The Arlington County Board Saturday approved new guidelines that will cut housing grants to low-income recipients by 5 percent, increase the age requirement for those eligible to receive the benefits from 55 to 62 years old, and give priority for housing to residents leaving homeless shelters and transitional programs.
The board's action came after its decision this spring to add $876,023 to its housing grants fund for the coming fiscal year -- for a total of $3.3 million in rental assistance available to the county's low income and elderly residents. County officials said that in order to eliminate a waiting list for the grant program and reach more needy residents, the county needed to cut back benefits while adding more money to the program.
Demand for the program has grown in recent years as property values and rents in Arlington have skyrocketed. The average price for a one-bedroom apartment in Arlington is $1,210 a month and climbing.
"We are trying hard to allocate dollars in a way that is meaningful, understanding we will not have an unlimited amount of money," said County Board Chairwoman Barbara A. Favola (D). "We need to determine how much money and how effectively we can target it to solve the problem of homelessness."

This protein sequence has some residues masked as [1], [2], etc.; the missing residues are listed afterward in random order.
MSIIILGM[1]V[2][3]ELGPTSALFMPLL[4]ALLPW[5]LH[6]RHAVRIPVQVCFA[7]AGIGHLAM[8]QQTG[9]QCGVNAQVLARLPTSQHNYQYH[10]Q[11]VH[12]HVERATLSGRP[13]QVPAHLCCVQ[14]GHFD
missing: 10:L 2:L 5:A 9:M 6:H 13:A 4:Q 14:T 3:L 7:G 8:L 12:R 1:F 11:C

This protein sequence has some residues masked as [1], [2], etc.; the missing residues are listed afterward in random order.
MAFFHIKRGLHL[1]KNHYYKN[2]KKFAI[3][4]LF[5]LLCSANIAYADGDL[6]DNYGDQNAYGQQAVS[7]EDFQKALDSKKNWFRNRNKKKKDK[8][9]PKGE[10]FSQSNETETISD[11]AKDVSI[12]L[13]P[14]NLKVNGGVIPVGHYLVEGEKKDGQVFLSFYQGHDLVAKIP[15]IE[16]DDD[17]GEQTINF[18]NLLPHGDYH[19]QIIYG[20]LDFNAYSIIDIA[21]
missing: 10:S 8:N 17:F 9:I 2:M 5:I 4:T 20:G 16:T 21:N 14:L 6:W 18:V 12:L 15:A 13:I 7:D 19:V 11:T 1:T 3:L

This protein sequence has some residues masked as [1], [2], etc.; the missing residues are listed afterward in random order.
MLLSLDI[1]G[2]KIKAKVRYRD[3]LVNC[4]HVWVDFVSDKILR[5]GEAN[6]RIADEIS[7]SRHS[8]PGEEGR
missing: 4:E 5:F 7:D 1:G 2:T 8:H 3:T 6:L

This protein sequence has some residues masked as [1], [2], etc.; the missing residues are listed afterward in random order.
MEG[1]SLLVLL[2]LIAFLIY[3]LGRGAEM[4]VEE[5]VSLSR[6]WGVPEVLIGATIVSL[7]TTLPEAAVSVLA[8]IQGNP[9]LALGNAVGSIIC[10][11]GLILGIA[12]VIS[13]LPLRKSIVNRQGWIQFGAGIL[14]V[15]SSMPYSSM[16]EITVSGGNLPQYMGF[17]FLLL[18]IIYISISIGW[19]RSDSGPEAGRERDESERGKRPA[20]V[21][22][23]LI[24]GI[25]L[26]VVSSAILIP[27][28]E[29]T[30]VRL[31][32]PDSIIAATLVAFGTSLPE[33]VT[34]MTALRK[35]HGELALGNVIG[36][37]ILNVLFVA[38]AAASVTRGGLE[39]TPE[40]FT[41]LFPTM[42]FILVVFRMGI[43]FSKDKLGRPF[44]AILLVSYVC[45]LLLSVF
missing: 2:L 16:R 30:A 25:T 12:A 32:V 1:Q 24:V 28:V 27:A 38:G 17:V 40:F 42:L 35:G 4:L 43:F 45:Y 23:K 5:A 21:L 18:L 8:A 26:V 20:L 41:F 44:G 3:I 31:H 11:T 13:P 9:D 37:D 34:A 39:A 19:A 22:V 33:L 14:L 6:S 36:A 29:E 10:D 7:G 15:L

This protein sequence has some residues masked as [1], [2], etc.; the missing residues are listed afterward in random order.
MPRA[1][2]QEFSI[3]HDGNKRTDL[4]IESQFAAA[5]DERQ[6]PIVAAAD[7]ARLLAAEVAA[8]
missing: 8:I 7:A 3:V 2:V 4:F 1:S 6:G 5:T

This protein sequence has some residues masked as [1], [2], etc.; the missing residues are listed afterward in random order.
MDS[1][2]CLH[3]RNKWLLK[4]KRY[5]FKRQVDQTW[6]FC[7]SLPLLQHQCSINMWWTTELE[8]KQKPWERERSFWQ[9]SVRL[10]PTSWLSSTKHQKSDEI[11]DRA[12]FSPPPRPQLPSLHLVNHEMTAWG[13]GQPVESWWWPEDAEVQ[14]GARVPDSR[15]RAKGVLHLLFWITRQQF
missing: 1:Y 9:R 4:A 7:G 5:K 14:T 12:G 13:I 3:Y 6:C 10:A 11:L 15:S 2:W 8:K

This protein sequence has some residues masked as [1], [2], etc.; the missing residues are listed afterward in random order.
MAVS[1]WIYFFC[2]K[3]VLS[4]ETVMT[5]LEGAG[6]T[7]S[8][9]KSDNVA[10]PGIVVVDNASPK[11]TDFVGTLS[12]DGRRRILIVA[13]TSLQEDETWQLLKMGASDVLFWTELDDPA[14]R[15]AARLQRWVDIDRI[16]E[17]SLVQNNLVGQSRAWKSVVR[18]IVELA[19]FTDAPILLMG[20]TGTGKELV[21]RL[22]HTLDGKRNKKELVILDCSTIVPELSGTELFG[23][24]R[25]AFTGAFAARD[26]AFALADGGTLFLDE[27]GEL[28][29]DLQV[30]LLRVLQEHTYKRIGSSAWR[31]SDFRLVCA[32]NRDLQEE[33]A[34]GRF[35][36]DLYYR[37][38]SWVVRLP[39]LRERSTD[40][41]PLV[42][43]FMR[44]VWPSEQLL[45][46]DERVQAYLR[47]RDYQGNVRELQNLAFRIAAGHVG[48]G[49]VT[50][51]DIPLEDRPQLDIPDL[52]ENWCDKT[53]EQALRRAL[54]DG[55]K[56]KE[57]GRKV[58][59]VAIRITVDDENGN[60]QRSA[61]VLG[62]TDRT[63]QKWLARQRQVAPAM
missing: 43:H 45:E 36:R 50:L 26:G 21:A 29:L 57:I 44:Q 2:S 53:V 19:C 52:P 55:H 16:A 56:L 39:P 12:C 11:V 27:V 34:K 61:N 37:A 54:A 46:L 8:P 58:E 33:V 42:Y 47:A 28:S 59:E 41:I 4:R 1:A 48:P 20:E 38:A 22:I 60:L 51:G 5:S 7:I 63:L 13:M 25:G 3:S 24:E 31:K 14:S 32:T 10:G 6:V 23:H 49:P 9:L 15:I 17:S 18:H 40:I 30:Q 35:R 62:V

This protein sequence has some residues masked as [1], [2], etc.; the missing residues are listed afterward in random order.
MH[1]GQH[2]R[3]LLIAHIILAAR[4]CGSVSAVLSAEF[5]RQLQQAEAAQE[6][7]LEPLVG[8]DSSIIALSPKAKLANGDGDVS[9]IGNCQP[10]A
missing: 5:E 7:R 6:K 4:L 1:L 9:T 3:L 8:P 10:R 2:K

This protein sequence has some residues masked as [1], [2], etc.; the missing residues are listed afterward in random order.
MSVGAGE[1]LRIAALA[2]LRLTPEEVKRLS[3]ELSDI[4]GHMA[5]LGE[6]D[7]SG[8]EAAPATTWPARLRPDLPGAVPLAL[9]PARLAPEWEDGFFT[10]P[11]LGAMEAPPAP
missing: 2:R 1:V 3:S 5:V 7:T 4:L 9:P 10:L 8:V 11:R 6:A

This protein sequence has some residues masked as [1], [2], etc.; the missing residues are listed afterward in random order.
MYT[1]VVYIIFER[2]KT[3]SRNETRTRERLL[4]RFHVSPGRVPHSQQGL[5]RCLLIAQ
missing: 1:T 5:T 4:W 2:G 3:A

Some local housing advocates argued that the 5 percent cut would hurt working families who were already struggling to make ends meet.
"It's come to a crisis point because of rising rents and the outside pressures of affordable housing being torn down," said Kristin Carbone, program manager of BRAVO (Buyers and Renters Arlington Voice). "I think you should fully fund this program."
The 5 percent reduction will affect 670 households, county officials said. A family currently receiving an $800-a-month rental grant will receive $760 under the new guidelines; a family with an $80 grant will receive $76.
Housing advocates had also hoped to add a provision to the guidelines that would give priority to the county's low-income residents who are squeezed from their affordable apartments by upscale redevelopment, an increasing reality in the county.
The county has lost more than 5,000 units of what were previously considered affordable apartments in recent years.
Residents of the Colonies of Arlington Apartments, for example, recently organized a protest against their landlord, who they say has been evicting residents from affordable apartments that will be turned into pricey $1,400-a-month rentals.
County Manager Ron Carlee told the board that although a financial analysis still needs to be done, the county has the flexibility to "adjust around crises of displacement" to help needy residents the next time a modest apartment complex is lost to luxury redevelopment.
"We have to do a financial analysis to see how much we can afford and for how many," Carlee said.